It is indeed the suffering that is paramount. However, those (many) interpreters who see this as a near-death psalm of illness (e.g., Seybold) are being too literalistic. (The contention is that the mention of death implies that the speaker is critically ill.) The psalm reads otherwise. In the late shift to his enemies, the speaker has opened up the poem. The source of the problems is less specific (we do not know who these foes are) but is all the more powerful for that. These others are out there, making his life a hell on earth. His physical pain, which dominated the early part of the psalm, is now seen to be the result of his interaction with others, their precise acts undefined. In modern terms, these would possibly be the speaker’s creditors, his competitors, his partners undermining him, his supervisors threatening his livelihood, a mayor unable to function owing to his own town council, a politician losing his grip on his party, or the like. This is the essence. The speaker is in deep depression, causing palpable torturous effects, all caused by his interpersonal tensions. (I further suggest this is the reason for the emphasis in verse 7 on nighttime—he does not want these others to see that he is crying, and naturally one gives freer expression to these pains alone at night.)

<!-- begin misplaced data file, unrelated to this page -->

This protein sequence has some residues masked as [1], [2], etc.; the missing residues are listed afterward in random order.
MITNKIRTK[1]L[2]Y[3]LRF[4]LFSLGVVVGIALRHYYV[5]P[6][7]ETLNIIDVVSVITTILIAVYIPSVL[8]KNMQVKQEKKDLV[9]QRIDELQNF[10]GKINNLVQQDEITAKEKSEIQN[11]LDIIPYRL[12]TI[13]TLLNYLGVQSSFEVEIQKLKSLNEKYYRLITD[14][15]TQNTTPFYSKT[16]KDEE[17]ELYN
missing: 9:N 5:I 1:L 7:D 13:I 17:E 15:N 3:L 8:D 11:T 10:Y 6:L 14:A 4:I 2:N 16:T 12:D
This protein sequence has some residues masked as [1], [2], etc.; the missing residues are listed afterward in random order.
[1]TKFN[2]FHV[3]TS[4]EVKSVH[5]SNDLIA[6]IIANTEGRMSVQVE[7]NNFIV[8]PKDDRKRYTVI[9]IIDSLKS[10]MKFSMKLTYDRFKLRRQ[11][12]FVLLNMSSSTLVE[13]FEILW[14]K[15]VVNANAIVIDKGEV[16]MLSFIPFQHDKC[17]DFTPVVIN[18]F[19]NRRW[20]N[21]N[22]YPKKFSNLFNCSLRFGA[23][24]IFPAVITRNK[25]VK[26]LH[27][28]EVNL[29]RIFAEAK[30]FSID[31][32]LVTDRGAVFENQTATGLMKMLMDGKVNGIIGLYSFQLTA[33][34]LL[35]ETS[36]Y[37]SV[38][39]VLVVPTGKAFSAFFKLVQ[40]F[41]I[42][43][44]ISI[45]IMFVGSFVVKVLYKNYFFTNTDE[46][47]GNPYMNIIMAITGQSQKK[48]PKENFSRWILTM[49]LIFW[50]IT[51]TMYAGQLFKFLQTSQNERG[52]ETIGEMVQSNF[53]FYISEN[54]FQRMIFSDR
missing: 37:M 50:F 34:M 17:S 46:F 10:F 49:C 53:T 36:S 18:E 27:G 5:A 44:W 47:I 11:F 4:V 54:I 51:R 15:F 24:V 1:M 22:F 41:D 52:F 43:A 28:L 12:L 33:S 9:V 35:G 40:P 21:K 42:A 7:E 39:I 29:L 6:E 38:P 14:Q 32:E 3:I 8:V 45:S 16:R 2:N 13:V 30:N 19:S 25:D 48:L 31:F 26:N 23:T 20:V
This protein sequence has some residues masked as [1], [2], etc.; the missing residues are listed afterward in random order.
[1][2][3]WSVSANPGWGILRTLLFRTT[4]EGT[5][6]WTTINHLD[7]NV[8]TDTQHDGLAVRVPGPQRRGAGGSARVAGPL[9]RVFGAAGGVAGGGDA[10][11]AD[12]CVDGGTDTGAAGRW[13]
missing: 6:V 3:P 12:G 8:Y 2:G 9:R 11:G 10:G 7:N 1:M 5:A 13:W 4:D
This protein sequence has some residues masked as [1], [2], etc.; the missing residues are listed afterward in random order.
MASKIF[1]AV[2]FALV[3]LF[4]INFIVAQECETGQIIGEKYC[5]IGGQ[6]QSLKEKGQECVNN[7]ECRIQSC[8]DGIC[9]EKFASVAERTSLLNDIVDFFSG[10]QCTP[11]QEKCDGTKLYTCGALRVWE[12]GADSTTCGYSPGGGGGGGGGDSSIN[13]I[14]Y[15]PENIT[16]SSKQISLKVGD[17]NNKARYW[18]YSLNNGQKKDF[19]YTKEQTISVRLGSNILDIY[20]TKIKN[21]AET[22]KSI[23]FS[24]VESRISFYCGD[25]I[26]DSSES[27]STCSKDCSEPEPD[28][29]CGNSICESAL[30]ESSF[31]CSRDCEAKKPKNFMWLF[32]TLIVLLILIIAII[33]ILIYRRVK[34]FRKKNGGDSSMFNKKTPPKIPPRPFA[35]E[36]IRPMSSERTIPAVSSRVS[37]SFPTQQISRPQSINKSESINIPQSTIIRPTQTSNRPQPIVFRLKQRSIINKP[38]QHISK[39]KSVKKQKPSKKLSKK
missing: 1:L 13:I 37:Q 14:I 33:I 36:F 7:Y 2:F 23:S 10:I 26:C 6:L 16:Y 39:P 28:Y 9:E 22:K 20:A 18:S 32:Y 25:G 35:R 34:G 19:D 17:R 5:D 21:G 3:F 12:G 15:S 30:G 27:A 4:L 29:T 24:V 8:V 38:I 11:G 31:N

The glory of this description of his depression is in its focus on the feelings of the speaker. The concentration is further highlighted by a semi-independence of verses 7 and 8. Verse 6 is still addressed to God, but the text does not further attest to such address, leaving verse 7 and 8 either as the end of that address to God, or direct address, as the reader hears this description of the depression as directed to him or her, granting it drama and authenticity. That authenticity, of course, rests primarily on the truth it reflects, on the dramatic and accurate presentation of a desperate and depressed person. In the end, this desperation grants the fear of death an even more ominous implication than physical illness.